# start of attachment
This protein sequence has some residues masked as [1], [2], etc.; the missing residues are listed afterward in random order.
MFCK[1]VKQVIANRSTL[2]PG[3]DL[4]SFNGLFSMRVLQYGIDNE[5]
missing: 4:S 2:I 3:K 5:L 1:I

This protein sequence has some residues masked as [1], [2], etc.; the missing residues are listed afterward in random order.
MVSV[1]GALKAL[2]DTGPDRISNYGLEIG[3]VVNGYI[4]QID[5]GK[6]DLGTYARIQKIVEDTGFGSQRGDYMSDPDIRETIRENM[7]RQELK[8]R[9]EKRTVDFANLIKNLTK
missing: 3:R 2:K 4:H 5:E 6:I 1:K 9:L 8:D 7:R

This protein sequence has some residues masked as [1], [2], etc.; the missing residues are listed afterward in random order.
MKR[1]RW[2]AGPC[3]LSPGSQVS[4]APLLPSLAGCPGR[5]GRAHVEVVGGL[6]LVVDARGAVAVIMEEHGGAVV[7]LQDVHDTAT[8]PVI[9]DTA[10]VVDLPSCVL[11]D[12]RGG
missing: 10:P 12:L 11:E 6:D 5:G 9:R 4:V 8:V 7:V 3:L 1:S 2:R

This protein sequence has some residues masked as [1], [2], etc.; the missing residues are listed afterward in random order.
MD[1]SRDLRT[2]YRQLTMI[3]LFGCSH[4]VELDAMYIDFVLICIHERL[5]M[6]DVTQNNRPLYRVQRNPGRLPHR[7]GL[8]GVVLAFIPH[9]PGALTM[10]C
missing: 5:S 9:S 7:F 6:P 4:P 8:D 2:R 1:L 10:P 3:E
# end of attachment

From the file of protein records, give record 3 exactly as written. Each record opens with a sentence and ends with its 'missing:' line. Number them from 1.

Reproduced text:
This protein sequence has some residues masked as [1], [2], etc.; the missing residues are listed afterward in random order.
MKR[1]RW[2]AGPC[3]LSPGSQVS[4]APLLPSLAGCPGR[5]GRAHVEVVGGL[6]LVVDARGAVAVIMEEHGGAVV[7]LQDVHDTAT[8]PVI[9]DTA[10]VVDLPSCVL[11]D[12]RGG
missing: 10:P 12:L 11:E 6:D 5:G 9:R 4:V 8:V 7:V 3:L 1:S 2:R